Tomatin 1970 G&M

Tomatin Distillery

Something a bit different today – a Tomatin distilled in 1970 and bottled by Gordon & MacPhail as part of their Connoisseurs Choice range sometime in the mid-1980s (judging by the brown and cream label design). I visited Tomatin distillery with The Drinks Lady last year and found it a really informative experience. For example, it’s the first time I’ve been *inside* a mash tun; the distillery replaced their tun a few years ago and the old one has not only been kept, but it’s been surgically dissected in such a way so you can get right inside and see all the juicy craftsmanship. Riveting stuff. Literally.

Back to the whisky. It was picked up by The Drinks Lady as part of a job lot at auction sometime last year for next-to-nothing along with a Balvenie Founders Reserve (the one from the 1980s in the cognac shaped bottle) and a 1984 Clynelish as well as a few other bits and pieces. She very kindly cracked it open in the name of ‘research’… so let’s give it a whirl.

Tomatin 1970
Connoisseurs Choice b.1980s
Gordon & MacPhail
40% ABV

Nose: Pepperminty and herbal initially, before a real waxiness comes through, with loads of boot polish. Then flambéed bananas, mango, over ripe pineapple, and grated coconut. Underneath there’s sandalwood, soft cinnamon, hessian, hemp oil, mulchy autumn leaves and the faint whiff of Chesterfield armchair.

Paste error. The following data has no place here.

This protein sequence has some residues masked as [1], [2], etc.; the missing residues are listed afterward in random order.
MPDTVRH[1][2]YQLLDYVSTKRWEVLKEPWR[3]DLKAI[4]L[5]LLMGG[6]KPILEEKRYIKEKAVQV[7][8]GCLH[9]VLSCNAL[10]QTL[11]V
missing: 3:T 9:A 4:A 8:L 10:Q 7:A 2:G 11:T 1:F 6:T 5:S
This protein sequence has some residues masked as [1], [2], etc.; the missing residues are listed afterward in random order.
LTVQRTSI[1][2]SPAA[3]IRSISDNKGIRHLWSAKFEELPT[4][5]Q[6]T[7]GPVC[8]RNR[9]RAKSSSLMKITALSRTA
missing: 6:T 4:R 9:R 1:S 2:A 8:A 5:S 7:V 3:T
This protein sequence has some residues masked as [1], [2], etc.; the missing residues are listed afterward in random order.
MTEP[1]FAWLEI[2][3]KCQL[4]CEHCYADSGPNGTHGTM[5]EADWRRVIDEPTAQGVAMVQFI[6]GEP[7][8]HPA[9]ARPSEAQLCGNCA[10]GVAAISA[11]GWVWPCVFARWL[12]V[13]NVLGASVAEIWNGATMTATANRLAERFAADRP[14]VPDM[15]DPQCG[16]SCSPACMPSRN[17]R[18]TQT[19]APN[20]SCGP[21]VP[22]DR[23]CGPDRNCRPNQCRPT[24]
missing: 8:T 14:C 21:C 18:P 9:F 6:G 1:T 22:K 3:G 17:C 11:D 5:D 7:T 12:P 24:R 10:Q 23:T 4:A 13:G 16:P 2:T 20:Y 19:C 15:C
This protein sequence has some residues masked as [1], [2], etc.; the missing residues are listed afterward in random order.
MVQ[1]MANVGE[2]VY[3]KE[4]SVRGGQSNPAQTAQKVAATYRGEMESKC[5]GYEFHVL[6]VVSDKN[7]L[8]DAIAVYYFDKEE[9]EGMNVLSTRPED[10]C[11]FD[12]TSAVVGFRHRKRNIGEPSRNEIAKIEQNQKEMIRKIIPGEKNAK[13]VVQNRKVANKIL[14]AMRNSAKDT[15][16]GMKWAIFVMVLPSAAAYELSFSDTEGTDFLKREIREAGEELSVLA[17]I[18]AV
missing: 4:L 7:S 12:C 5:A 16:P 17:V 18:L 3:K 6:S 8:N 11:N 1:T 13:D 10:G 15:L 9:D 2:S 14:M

Palate: Remarkably waxy – church candles and waxed cricket bat – then toasted vanilla pods muscovado sugar and manuka honey, before the fruit comes through; ripe figs, plum jam, thick cut orange marmalade, and peaches in syrup. Finally, there’s charred twigs, a little earthy sweetness and the vaguest hint of herbal peat.

Finish: Lingering clove and nutmeg are joined by some currants, black tea and unlit cigar.

Overall: Oft. They don’t make them like this anymore. I was surprised at just how textural this whisky was, with a mouthcoating waxiness enveloping all the fruit and wood influence. It’s packed full of flavour, which is quite surprising given its on-the-limit 40% alcohol level. Judging by the style of Connoisseurs Choice label, this looks to have been bottled sometime in the mid-1980s, meaning the liquid is around 15 years old, give or take two or three of years. Delicious stuff. Whisky from a quite different era.

 

 

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